• Direct democracy is too slow and inefficient. Another objection to direct democracy is that of practicality and efficiency. Deciding all or most matters of public importance by direct referendum is slow and expensive (especially in a large community), and can result in public apathy and voter fatigue, especially when repeatedly faced with the same questions or with questions which are unimportant to the voter.[4]
  • Opponents cannot amend/refine bills in direct democracy James Boyle. "The initiative and referendum: its folly, fallacies, and failure." (1912): "the modern Initiative is far inferior in principle to the ancient Pure Democracy for the latter theoretically anyhow possessed the principle of majority rule.[...] The authority to formulate a law is equal to the power to pass it if the latter power does not include the right to change it or amend it before it is passed. Therefore under the Initiative and Referendum the majority 92 or 95 per cent find themselves in this predicament they must either accept the bill which the 8 per cent has drafted for them on its own motion and without consulting any other authority or proportion of citizens. The majority must either do this or they must succumb to Philosophic Anarchism, the absence of any Law except that of the individual will."

Democracy: Does direct democracy uphold democratic principles?


  • Direct democracy promotes democratic principles. Initiatives, recalls, and referenda are the ultimate opportunity to the citizens to say "Hang on a minute, this is not in my interest at all", and for citizens to directly shape the policies that affect them. This is the ultimate form of democracy, and is certainly more democratic than a pure representative democracy.
  • Political parties are unfortunate consequence of rep. democracy. The formation of political parties is considered by some to be a "necessary evil" of representative democracy, where combined resources are often needed to get candidates elected. However, such parties mean that individual representatives must compromise their own values and those of the electorate, in order to fall in line with the party platform. In direct democracy, political parties have virtually no effect, as people do not need to conform with popular opinions.[5]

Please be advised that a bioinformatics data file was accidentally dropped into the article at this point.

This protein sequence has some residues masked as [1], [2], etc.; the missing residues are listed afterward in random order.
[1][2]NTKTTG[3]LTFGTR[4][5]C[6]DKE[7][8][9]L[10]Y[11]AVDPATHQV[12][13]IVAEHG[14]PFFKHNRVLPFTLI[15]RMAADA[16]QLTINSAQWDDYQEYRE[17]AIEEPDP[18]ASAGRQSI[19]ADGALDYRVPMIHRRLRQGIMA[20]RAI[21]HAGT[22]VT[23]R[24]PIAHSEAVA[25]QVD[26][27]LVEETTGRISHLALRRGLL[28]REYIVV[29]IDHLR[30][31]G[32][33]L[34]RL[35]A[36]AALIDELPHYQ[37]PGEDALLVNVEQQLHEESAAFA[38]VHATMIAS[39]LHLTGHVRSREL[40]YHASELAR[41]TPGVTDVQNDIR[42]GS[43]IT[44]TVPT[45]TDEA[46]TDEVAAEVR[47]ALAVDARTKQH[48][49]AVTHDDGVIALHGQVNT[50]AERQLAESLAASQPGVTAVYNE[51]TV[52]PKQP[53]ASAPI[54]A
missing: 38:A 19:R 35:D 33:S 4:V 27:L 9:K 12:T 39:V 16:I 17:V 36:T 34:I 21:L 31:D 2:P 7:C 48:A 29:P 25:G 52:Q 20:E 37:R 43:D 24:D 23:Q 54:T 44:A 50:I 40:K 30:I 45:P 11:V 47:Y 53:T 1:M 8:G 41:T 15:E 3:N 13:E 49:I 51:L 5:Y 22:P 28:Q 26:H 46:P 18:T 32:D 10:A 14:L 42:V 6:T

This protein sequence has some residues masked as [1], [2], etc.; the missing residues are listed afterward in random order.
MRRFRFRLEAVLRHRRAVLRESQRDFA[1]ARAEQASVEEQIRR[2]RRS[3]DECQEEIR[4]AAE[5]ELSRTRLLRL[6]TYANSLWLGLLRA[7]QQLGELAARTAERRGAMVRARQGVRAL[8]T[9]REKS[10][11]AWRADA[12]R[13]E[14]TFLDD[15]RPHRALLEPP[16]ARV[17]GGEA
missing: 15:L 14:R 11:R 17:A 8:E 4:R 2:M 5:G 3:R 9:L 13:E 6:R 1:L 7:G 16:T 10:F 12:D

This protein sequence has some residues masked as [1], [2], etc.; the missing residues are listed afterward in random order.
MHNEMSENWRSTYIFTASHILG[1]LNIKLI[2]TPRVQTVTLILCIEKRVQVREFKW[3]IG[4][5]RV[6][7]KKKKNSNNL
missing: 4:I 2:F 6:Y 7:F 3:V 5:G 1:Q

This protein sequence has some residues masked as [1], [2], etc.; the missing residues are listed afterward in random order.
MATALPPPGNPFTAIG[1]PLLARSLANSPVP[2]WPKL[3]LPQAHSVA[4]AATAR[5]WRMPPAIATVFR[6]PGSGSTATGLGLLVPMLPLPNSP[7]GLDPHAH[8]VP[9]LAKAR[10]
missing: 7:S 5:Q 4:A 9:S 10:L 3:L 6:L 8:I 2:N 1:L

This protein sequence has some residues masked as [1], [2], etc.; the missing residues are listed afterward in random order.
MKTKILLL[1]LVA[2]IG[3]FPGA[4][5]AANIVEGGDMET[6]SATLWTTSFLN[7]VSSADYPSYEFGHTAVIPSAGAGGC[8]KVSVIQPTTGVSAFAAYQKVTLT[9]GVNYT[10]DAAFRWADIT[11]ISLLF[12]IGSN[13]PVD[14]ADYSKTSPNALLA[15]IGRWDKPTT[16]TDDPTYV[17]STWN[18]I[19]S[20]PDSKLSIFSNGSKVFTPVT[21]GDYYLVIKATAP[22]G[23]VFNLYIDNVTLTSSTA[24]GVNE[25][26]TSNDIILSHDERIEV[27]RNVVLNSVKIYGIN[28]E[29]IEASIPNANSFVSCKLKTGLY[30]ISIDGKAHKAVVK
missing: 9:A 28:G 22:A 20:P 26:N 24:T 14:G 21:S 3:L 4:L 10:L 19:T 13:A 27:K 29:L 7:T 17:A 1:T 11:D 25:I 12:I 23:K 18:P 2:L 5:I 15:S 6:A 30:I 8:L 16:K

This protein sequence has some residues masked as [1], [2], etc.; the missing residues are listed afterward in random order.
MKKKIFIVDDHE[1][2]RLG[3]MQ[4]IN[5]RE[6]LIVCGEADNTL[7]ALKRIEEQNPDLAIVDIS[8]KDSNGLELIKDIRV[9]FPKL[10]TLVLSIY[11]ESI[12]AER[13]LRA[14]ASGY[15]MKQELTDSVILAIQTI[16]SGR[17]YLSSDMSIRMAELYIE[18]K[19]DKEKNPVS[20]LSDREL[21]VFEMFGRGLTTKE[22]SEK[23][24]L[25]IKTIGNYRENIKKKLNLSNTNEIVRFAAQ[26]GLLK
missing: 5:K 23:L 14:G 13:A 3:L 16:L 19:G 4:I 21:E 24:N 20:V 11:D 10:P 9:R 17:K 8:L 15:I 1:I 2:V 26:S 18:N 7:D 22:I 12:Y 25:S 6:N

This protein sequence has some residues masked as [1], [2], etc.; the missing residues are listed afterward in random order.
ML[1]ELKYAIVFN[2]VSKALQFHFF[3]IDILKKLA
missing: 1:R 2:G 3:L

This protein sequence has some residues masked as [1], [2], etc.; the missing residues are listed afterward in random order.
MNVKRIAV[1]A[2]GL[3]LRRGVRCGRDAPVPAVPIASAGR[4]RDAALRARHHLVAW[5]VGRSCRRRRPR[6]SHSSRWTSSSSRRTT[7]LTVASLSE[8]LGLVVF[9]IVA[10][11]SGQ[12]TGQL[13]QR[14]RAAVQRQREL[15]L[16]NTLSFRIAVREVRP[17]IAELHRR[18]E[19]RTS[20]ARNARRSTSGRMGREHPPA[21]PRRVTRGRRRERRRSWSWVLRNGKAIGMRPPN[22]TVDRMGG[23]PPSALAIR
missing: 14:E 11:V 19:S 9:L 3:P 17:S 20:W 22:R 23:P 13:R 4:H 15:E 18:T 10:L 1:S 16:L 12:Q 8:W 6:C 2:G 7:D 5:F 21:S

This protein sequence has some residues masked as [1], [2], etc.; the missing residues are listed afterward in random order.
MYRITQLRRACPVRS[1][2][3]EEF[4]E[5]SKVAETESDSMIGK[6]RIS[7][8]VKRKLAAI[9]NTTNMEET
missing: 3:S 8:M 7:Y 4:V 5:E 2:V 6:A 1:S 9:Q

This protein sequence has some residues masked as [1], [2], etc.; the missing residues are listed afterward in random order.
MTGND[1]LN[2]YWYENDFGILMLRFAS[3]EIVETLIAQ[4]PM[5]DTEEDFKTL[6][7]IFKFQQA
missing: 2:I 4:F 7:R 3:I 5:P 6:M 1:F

• Direct democracy checks the tendency toward package deals. Given that voters decide on single issues instead of a package of policies that might not fully be in the voters' interests, the people are freer to choose what is the best for them. In a representative democracy, however, these package deals are usually comprehensive programmes that are altered after the elections are held. That means that politicians from the parties that form a government are free to choose which part of each package works the best - for them.


  • Direct democracy over-simplifies policies to a "yes/no" vote. In a representative democracy, laws in the parliamentary bodies undergo a lot of scrutiny, repeated rewritings, curbings, mitigations and other checks that in the end, the law that is passed is usually okay on principle with most of the representatives. These represent all kinds of voters -- and indeed, a democratic decision is one that implements the majority decision while keeping all minority rights, even though the result of that may be a little hard to read. However, direct democracy and its means (mostly referenda) need simplification (commonly to yes/no questions). As a result, most things passed by measures of direct democracy are unbalanced and that very often, measures of direct democracy contribute to majority rule without any respect for the minority.